Free-Range Memoir

When Utah passed a law allowing “free-range parenting” at the end of March 2018, I understood better the need and purpose for such legislation.  A few weeks earlier, I had reported on the panel, “The Enhanced Memoir: When It Happened to Me Isn’t Enough” for Assay: A Journal of Nonfiction Studies.  Author Kim Brooks who led the discussion explained the basis for her book Small Animals: Parenthood in the Age of Fear.  Arrested for leaving her child in the car for a few minutes while she ran into a store, Brooks started with an essay about what happened and the impact on her life.  But then she began to do more research and interviews.  Ultimately, she created a book that is a hybrid between memoir and journalism.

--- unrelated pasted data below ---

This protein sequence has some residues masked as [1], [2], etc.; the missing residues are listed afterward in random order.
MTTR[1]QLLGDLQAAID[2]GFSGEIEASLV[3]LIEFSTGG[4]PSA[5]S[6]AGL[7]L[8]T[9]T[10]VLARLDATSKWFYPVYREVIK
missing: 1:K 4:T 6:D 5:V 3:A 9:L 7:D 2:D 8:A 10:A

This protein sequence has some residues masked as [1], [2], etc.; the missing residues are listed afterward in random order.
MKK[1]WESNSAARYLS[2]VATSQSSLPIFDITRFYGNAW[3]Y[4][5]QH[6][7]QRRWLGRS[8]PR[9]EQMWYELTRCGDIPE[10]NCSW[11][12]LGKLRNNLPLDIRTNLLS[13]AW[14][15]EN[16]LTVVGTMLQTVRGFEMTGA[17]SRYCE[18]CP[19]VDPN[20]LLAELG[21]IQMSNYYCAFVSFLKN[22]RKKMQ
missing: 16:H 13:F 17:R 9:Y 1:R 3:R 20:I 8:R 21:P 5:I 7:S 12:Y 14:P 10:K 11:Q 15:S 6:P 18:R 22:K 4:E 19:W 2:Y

Perhaps, Brooks’ story can serve as metaphor for writers.  Sometimes, telling a story well requires us to go outside current boundaries.  In traditional journalism, for example, reporters learn to never insert themselves in the story.  In similar fashion, memoirists learn to focus on their own experience.  But when those rules are loosened, the result is not a story run amok.  Instead, research gives greater meaning to the story of an individual; the individual’s experience makes reported research salient.